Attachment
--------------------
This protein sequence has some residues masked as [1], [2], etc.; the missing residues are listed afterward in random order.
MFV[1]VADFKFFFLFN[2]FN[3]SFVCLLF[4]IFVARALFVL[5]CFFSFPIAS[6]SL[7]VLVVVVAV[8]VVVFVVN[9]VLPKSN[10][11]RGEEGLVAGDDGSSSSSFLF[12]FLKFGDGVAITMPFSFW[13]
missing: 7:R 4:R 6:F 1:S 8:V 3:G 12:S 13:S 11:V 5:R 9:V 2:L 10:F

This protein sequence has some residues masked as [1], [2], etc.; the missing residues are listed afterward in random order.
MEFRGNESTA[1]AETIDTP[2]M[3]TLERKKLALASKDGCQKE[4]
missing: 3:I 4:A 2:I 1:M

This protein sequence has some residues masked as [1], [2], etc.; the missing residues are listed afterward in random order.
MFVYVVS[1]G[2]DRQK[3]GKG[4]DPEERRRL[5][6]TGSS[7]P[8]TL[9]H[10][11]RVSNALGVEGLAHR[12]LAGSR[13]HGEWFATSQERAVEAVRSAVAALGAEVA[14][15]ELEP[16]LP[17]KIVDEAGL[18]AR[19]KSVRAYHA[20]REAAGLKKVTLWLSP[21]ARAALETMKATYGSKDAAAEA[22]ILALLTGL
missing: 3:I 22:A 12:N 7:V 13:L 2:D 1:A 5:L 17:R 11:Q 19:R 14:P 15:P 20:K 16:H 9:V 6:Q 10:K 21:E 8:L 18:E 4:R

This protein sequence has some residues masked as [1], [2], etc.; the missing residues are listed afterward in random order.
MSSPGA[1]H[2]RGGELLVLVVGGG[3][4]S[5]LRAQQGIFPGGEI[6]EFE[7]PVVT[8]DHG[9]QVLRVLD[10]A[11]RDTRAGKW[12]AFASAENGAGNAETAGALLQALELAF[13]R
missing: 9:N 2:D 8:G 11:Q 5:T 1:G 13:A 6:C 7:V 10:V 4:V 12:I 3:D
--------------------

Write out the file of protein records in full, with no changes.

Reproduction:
This protein sequence has some residues masked as [1], [2], etc.; the missing residues are listed afterward in random order.
MFV[1]VADFKFFFLFN[2]FN[3]SFVCLLF[4]IFVARALFVL[5]CFFSFPIAS[6]SL[7]VLVVVVAV[8]VVVFVVN[9]VLPKSN[10][11]RGEEGLVAGDDGSSSSSFLF[12]FLKFGDGVAITMPFSFW[13]
missing: 7:R 4:R 6:F 1:S 8:V 3:G 12:S 13:S 11:V 5:R 9:V 2:L 10:F

This protein sequence has some residues masked as [1], [2], etc.; the missing residues are listed afterward in random order.
MEFRGNESTA[1]AETIDTP[2]M[3]TLERKKLALASKDGCQKE[4]
missing: 3:I 4:A 2:I 1:M

This protein sequence has some residues masked as [1], [2], etc.; the missing residues are listed afterward in random order.
MFVYVVS[1]G[2]DRQK[3]GKG[4]DPEERRRL[5][6]TGSS[7]P[8]TL[9]H[10][11]RVSNALGVEGLAHR[12]LAGSR[13]HGEWFATSQERAVEAVRSAVAALGAEVA[14][15]ELEP[16]LP[17]KIVDEAGL[18]AR[19]KSVRAYHA[20]REAAGLKKVTLWLSP[21]ARAALETMKATYGSKDAAAEA[22]ILALLTGL
missing: 3:I 22:A 12:N 7:V 13:L 2:D 1:A 5:L 17:R 11:Q 19:R 14:P 15:P 20:K 16:H 9:V 6:Q 10:K 21:E 8:L 18:E 4:R

This protein sequence has some residues masked as [1], [2], etc.; the missing residues are listed afterward in random order.
MSSPGA[1]H[2]RGGELLVLVVGGG[3][4]S[5]LRAQQGIFPGGEI[6]EFE[7]PVVT[8]DHG[9]QVLRVLD[10]A[11]RDTRAGKW[12]AFASAENGAGNAETAGALLQALELAF[13]R
missing: 9:N 2:D 8:G 11:Q 5:T 1:G 13:A 6:C 7:V 10:V 4:V 12:I 3:D